In response to a post I wrote called "Barack Obama: philosophical pragmatist or left-wing ideologue?" Stanley Kurtz, whose terrific book Radical-in-Chief helped me address the question, argues that it's entirely possible to say "both." Jonah Goldberg adds that "it is not only entirely possible, it is quite common, even consistent" to be a Marxist and a pragmatist.
I milled around for about an hour this afternoon with the crowd at Jon Stewart's rally here in Washington. It was enormous. I can't really compare it to the size of the crowd at Glenn Beck's rally because the venue was different, but I wouldn't be surprised if they were comparable in terms of attendance.
The Washington Post ran an article today about Newt Gingrich called "Out of the Wilderness and into the Mix for 2012." The writer, Karen Tumulty, seems confident that Gingrich is interested in running for president, and I have no reason to doubt that he is. I also agree with Tumulty's suggestion that if Sarah Palin decides not to run, Gingrich's prospects for gaining the Republican nomination might be pretty good.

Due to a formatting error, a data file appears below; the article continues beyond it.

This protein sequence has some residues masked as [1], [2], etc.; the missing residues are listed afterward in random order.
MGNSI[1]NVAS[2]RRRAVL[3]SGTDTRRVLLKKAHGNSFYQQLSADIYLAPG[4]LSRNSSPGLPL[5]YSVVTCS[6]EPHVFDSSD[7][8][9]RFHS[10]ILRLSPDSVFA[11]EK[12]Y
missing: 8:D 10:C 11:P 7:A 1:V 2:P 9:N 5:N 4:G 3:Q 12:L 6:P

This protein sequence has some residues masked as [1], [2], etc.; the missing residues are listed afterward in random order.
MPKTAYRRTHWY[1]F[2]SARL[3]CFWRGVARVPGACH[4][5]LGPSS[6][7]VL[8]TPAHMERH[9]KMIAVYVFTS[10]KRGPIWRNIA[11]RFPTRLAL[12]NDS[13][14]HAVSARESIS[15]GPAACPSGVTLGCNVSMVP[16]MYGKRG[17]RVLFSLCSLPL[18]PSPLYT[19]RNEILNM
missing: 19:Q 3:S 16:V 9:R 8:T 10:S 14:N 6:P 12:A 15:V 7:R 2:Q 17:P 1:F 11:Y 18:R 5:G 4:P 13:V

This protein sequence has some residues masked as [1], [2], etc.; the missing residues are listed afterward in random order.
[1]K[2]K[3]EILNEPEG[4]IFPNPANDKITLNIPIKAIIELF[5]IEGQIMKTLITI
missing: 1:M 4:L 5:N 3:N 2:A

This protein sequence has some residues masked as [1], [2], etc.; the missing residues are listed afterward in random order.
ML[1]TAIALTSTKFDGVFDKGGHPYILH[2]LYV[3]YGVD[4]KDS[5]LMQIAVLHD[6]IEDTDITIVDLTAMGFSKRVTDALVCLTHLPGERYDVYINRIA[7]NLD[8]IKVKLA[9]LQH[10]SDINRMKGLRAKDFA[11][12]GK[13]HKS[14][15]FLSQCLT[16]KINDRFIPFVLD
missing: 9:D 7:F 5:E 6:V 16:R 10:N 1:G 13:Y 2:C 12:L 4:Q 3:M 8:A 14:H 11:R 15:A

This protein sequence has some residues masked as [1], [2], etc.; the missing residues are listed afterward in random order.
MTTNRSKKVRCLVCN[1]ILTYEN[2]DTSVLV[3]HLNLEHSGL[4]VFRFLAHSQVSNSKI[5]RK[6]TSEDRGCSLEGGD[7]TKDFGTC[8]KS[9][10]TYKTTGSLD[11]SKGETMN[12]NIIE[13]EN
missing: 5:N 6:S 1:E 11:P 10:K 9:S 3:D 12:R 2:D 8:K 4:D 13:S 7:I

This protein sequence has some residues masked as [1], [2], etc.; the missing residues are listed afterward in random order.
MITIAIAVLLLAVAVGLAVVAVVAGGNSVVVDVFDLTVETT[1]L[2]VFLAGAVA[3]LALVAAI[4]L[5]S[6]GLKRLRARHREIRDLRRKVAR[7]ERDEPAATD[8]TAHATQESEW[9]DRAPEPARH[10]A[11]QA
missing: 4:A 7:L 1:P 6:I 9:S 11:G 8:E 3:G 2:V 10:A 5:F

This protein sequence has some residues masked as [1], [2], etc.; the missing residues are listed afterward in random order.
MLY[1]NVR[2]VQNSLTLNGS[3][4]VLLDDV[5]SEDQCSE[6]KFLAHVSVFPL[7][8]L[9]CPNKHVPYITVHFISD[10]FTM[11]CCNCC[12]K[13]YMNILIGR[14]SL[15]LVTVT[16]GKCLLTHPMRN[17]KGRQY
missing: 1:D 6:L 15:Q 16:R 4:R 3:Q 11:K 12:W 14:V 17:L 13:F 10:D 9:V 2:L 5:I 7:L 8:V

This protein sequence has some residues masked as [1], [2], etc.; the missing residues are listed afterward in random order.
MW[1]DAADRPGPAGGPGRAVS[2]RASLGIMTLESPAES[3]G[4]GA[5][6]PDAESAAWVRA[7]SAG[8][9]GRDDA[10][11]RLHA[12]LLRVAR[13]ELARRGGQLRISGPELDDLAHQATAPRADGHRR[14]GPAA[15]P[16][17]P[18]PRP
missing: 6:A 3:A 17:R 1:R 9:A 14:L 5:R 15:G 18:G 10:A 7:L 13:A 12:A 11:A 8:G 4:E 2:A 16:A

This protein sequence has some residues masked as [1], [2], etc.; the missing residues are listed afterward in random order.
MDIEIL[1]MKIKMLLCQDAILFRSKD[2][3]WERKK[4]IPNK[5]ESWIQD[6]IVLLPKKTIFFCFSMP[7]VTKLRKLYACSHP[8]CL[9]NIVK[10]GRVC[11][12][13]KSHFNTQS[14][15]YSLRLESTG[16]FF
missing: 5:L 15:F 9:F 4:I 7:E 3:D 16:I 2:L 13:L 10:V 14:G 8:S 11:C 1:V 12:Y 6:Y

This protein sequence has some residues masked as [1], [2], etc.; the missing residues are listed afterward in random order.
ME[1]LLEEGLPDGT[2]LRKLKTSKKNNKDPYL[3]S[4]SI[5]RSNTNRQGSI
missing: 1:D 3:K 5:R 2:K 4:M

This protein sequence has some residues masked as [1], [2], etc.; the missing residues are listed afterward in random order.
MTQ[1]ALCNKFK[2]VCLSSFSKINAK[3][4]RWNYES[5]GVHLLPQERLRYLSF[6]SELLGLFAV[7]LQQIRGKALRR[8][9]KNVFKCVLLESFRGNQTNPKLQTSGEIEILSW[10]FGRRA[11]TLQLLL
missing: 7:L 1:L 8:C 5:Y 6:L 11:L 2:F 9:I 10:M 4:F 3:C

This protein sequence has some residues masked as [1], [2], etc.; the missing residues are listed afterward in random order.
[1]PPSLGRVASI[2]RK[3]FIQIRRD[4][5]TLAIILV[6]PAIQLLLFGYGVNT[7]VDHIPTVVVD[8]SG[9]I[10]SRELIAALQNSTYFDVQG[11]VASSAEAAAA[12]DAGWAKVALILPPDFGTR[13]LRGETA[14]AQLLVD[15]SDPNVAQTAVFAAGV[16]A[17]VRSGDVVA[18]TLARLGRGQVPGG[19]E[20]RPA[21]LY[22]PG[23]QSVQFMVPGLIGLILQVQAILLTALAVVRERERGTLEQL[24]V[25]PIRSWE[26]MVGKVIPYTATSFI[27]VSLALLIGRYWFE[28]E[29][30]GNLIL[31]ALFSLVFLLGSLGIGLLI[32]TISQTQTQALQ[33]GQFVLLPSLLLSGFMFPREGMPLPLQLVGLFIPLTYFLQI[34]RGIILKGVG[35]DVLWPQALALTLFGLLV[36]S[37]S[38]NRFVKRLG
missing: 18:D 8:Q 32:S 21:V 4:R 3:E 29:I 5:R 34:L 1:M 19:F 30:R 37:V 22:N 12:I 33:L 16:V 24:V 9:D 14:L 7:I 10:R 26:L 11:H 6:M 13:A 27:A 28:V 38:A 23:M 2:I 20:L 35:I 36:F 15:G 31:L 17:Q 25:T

An outfit called Alaskans Standing Together has released a poll taken by an outfit called Hellenthal and Associates. It purports to show Lisa Murkowski leading Joe Miller by 43.5 to 29. Democrat Scott McAdams trails with 23 percent. As I said yesterday, I don't believe the Hays poll that had Murkowski 11 points up on Miller. Similarly, I don't believe the Hellenthal poll that has Murkowski up by more than 14. I do believe, based on what I've heard about internal polling, that Murkowski was probably ahead of Miller at the time these polls were taken.
In a profile of John Boehner, the Washington Post reports that the likely Speaker to-be is committed to allowing Democrats greater freedom to have their say on the House floor and to letting them bring their proposals to a vote. I hope so. I also hope that he will end the practice of dumping massive pieces of legislation in Representatives' laps and holding votes before they can read, analyze and digest the proposals. This practice takes the minority party -- and many members of the majority -- out of the process and, of course, tends to promote defective legislation.
Kloppenberg has written a forthcoming book called Reading Obama: Dreams, Hopes, and the American Political Tradition, which purports to be an intellectual history of the Great Man. Kloppenberg considers Obama to be a true intellectual -- a kind of philosopher president, that rare breed found only a handful of times in American history. The only other examples, he says, are John Adams, Thomas Jefferson, James Madison, John Quincy Adams, Abraham Lincoln, and Woodrow Wilson.